The Times-herald. (Burns, Harney County, Or.) 1896-1929, January 31, 1914, Image 2

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    The Better that Men get Acquainted
with our Clothes the better
They Like Them
--The styles are the newest and
most pleasing creations of the
country's foremost designers.
The tailoring Is the best obtain
able. The fabrics are all pure wool
and the new collars and patterns
are especially attractive.
The prices are always low
when you consider the high
quality of the garments.
You'll find us all the time ready to
show these friend-making clothes
It's worth while
getting acquainted
Clothing Company
Merchant Tailors and Leading Clothiers
I. O. O. F. Building - - Burns, Oregon
8ht iiaUf-itmtt
0. Y.r
SU Mo.lK.
TWm Month.
I 00
The proposed line of railroad
started by local people from tertaining.
Burns south to a connection with Piano solo
through lines to San Francisco is
a feasible proposition and la a
line that would eventually be
built by some railroad system as
it opens a bijr territory and from
what is said by those familiar
with the territory it la an engine
erinjr possibility, more suitable
to electrification than steam, how
ever. Should those instrumental
in starting the move meet with
favor from the (iould road and
San Francisco financiers and no
formidable obstacles met from
other railroad sources, it will he
a great thing for the country.
This route has been in vet
by railroad people. Col. Hollibird,
Harriman's confidential man, has
gone over tne ground ami me
Gould people have also investi
gated it By diverting tuch a
big territory to the San Fran
cisco markets direct and the
completion of the Panama ("anal
it is almost certain business in
terests of the California cltj may
be relied upon to give the build
tag of such a line active support.
, Agricultural Club
Meets Next Tuesday
The Burns Agricultural Club
will hold its regular meeting next
Tuesday evening in the assembly
room of the public school and an
exceptionally fine program has
been arranged for the evening.
The general public is invited to
attend this meeting as it promises
to be of much benefit to the en
ure community besides very en -
The program is:
Florence Hoffeditz
'Home Sanitation,"
Mrs, J. C. Foley
"The Hog Industry in the
Middle West," C. A. Hawley
Violin solo, Alex Eggleston
The program will start at H
Report of Library Club.
The Times-Herald knows that
Harney county has some of the
best horses ever raised, not ex
cepting Kentucky, therefore it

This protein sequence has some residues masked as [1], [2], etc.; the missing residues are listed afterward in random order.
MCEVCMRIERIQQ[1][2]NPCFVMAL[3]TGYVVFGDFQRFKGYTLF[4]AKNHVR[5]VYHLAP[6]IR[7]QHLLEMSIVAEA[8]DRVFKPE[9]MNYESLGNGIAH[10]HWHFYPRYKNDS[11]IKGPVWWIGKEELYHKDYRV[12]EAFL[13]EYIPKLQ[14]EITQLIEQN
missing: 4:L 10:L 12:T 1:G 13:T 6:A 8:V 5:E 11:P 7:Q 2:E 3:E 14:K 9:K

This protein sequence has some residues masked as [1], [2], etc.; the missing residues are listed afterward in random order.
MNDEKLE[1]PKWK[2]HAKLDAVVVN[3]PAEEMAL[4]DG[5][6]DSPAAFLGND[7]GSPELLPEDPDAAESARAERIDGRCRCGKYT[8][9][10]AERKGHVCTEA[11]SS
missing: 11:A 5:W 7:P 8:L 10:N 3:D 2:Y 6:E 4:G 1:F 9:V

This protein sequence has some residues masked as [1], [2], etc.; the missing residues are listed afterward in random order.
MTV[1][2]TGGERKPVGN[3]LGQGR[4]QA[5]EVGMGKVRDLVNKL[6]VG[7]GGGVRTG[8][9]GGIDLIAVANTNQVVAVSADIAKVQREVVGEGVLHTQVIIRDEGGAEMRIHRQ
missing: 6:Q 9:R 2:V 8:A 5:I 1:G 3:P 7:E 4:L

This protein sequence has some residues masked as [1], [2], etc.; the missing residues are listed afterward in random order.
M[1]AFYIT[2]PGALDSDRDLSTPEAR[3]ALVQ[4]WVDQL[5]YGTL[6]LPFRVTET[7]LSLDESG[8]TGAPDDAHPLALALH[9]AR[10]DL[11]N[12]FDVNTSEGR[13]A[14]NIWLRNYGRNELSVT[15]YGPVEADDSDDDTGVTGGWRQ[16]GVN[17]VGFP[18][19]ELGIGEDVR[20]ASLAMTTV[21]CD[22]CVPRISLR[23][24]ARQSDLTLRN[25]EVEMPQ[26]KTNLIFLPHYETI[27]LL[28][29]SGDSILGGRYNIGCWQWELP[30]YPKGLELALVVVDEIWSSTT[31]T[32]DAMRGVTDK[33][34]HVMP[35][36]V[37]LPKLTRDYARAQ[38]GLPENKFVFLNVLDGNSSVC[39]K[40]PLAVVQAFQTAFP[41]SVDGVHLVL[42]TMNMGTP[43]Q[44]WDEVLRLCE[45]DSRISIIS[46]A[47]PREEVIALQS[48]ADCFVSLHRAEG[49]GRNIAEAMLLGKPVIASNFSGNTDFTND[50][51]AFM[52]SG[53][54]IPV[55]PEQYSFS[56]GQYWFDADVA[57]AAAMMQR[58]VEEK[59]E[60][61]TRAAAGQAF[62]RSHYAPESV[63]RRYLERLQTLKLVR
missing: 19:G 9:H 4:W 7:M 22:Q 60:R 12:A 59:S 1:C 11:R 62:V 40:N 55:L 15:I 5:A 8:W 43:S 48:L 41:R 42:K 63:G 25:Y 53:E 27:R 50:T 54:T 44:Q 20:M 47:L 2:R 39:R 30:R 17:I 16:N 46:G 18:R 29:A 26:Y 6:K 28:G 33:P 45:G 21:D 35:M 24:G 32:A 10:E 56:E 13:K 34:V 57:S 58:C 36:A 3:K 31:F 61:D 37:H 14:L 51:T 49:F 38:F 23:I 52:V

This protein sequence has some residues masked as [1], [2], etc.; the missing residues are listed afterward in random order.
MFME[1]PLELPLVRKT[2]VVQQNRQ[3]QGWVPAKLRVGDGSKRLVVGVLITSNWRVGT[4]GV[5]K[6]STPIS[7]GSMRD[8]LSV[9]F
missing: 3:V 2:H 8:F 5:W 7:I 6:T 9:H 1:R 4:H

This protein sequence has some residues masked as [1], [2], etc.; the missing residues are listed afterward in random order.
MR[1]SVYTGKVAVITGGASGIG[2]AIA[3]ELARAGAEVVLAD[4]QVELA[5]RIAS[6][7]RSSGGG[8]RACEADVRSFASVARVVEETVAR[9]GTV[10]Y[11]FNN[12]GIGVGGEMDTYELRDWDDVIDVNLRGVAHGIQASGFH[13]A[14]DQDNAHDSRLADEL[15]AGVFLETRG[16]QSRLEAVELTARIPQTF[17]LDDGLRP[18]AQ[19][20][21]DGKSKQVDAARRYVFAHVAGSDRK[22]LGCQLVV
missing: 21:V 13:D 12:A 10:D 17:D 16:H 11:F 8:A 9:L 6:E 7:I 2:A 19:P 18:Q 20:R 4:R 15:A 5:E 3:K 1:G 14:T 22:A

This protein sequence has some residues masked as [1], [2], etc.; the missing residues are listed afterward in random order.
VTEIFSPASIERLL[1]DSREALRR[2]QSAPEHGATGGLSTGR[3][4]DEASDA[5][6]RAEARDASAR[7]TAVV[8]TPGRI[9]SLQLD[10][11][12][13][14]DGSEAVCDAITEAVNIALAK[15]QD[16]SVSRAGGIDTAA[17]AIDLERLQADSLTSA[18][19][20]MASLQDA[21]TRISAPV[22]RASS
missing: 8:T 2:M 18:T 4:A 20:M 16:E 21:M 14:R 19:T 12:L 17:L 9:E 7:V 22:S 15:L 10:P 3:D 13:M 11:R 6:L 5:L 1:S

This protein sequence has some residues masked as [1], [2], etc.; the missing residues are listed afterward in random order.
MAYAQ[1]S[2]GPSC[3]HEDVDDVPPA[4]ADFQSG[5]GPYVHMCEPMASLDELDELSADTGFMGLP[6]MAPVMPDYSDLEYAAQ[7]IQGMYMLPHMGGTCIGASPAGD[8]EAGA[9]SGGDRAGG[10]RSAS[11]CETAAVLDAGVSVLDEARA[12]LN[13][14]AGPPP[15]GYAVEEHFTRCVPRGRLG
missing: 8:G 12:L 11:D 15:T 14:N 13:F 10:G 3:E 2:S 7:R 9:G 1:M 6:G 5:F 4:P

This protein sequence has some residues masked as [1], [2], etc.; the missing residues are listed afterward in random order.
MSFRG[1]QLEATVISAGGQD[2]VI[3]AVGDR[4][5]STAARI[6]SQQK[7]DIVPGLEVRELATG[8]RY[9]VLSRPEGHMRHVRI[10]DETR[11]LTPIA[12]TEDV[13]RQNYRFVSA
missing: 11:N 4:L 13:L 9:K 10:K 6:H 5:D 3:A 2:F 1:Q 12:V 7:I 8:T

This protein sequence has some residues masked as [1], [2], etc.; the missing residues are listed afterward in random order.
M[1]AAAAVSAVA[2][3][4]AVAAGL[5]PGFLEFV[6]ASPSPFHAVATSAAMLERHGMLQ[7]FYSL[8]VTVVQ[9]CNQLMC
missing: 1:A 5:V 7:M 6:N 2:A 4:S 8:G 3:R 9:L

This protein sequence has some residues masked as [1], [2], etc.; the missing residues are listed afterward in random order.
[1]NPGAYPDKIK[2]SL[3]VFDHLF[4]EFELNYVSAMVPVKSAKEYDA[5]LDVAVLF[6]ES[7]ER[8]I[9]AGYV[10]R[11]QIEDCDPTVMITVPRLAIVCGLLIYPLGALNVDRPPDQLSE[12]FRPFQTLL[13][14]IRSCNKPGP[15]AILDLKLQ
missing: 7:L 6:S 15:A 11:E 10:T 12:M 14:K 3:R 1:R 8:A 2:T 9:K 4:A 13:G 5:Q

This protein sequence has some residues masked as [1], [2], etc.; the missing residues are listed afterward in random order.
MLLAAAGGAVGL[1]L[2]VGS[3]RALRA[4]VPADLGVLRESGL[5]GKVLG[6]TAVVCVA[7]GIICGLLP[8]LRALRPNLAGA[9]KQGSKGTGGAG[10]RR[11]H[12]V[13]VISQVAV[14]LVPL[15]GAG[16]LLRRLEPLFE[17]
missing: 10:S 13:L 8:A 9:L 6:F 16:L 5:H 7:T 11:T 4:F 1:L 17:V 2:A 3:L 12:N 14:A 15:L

urges the farmers to bring them
in to be judged during the short
course. Remember there's going
to be free hay and table room at
the fair grounds and Mr. Leedy,
of the high school, should be
notified at once of what stock
may be brought in. The stock
judging is not going to be con
fined to horses only, however.
Beef and dairy cattle, swine and
sheep are also wanted. The
manager of this great religious
hasn't ascertained whether Prof.
Scudder is going to lecture on
poultry and call them animals
or not, therefore cannot advise
as to chickens. The writer is a
good judge of chickens after
they've been properly prepared
in the domestic science depart
ment, however, so bring in the
The Library Club met at the
home of Mrs. Farre, on Saturday
January 24.
A number of items of impor
tant business was dispatched with
Mrs. J. W. Geary presiding. The
Literary program consisted of
three numbers: An excellent
paper by Mrs. J. W. Bigg, on
"A Journey up the Hudson,"
was particularly interesting, as
it was purely reminiscent, of an
actual journey taken by Mrs.
Biggs some years ago.
Mrs. Carl read an able paper
on "Yellow Stone Park" and
"Niagara Falls" illustrating the
same with some fine views.
"America" was the closing
number, sung by the club, with
Mrs. Farre at the piano.
Religious Services
At Tonawama.
The farmer who has watched
the work at the experiment sta
tion, made intelligent observa
tion of conditions on his own
farm, applied methods promul-
by Supt. Breithaupt, Prof.
Br, Thos. Shaw, Bill Han-
and The Times-Herald, and
ids the short course Feb. 10
is going to have a bank
mt after harvest nexl fall.
we can't get a railroad any
way we'll build one our-
This scheme has been
ited for years by "Daddy"
Mne and Mart Brenton ho
me some one should net to
The committee in charge of
the arrangements for the religi
ous revival to begin in the city
on Feb. 8 has secured Tonawama